You clearly get on very well with each other, what was it that inspired you both to start recreating these adventure gamebooks?
It was actually me who was working on them for about 5 months before Ben actually became part of Tin Man Games. I originally started it up with another programmer, but unfortunately it didn’t work out, for a number of reasons, mainly financial. But we’re still very good friends, we’re still on good terms, but obviously I still have this little dream to build this gamebook entertainment. I was searching for someone to work with, I was doing a little looking around when I was working in Melbourne, so I got in touch with Ben and said “Hey, fancy meeting up? Fancy going for a beer?”. We immediately got on, we were on par with each other. I explained to him what ‘Gamebook Adventures’ was, I mean at the time it was just me trying to recreate these gamebooks, at which point he told me he was an old role playing game fan, and so he was all over it. To start with, Ben worked with Tin Man Games on a royalty-based thing, at the time we were chasing a company for funding which we won. So we got a few books released, and it soon became apparent that Ben was more than just a guy working with me for just a royalty deal; he was as big a part of the company as I was, and soon I had him building this engine which had great potential.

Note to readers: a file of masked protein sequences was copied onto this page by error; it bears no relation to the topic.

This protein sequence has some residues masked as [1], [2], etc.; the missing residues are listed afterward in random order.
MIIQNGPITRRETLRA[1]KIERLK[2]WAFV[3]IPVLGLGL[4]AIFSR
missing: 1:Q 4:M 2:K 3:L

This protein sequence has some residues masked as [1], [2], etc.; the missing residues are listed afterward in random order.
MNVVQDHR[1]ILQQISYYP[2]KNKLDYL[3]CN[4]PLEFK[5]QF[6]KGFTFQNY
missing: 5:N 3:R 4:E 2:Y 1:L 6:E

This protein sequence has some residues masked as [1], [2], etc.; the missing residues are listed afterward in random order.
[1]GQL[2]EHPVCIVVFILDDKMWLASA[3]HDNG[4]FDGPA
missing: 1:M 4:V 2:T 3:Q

At Adventure-X in December you spoke about a pie-chart detailing what it takes to be a successful game developer. Can you elaborate on that further?